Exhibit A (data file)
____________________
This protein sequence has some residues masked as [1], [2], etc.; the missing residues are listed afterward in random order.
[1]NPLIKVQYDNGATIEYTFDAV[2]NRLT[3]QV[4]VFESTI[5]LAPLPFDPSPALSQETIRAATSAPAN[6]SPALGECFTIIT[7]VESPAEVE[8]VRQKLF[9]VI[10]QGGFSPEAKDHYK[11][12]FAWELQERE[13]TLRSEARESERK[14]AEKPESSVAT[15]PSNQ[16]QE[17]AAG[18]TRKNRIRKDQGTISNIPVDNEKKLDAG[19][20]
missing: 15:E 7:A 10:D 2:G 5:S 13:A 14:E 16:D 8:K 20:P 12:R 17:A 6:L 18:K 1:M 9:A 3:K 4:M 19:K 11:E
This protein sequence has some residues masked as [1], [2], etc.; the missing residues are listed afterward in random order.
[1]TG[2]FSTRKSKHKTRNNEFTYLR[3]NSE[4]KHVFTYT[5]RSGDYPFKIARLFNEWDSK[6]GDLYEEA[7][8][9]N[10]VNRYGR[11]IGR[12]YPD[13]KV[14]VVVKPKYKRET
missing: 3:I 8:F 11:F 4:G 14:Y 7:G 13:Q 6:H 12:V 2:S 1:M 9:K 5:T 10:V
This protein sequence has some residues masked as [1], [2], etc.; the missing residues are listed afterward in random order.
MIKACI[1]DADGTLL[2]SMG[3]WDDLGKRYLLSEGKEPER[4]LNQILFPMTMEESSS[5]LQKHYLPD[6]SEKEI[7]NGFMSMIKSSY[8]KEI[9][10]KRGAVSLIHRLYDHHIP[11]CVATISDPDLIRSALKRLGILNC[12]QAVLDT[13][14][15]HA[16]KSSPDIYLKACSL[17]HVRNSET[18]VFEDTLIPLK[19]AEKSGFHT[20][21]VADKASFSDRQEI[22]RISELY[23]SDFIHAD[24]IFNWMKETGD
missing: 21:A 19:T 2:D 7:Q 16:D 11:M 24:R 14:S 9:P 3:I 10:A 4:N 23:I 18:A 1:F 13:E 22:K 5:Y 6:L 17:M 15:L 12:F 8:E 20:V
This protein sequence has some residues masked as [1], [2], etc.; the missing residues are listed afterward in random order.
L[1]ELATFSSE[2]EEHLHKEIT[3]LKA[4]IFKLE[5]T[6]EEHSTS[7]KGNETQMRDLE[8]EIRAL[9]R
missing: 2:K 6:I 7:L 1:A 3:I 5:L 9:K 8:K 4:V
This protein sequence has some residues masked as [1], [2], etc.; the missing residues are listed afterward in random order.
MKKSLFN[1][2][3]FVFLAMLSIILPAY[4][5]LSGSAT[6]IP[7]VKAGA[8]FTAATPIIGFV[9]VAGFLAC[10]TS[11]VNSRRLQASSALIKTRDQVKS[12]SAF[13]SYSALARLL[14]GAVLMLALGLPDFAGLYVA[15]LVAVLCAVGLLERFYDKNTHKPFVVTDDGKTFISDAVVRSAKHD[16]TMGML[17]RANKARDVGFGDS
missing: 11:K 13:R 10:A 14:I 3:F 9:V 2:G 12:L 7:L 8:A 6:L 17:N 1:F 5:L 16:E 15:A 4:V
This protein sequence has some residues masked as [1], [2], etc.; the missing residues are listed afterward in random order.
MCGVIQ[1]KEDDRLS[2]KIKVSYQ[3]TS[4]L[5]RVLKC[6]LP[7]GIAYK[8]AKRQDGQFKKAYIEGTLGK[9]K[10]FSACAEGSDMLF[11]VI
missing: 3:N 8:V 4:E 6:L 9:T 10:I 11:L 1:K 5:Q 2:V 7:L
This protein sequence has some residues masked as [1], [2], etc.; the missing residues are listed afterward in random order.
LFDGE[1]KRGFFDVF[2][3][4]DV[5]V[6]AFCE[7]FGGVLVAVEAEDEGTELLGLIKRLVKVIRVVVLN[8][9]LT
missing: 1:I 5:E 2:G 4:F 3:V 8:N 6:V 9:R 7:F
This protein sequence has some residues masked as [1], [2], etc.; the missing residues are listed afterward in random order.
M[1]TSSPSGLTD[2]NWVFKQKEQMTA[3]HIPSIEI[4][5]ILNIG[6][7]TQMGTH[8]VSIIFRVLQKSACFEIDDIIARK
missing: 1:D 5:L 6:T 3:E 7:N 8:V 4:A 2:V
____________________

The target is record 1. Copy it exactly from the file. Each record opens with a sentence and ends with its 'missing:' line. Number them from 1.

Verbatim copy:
This protein sequence has some residues masked as [1], [2], etc.; the missing residues are listed afterward in random order.
[1]NPLIKVQYDNGATIEYTFDAV[2]NRLT[3]QV[4]VFESTI[5]LAPLPFDPSPALSQETIRAATSAPAN[6]SPALGECFTIIT[7]VESPAEVE[8]VRQKLF[9]VI[10]QGGFSPEAKDHYK[11][12]FAWELQERE[13]TLRSEARESERK[14]AEKPESSVAT[15]PSNQ[16]QE[17]AAG[18]TRKNRIRKDQGTISNIPVDNEKKLDAG[19][20]
missing: 15:E 7:A 10:D 2:G 5:S 13:A 14:E 16:D 8:K 20:P 12:R 17:A 6:L 18:K 1:M 9:A 3:K 4:M 19:K 11:E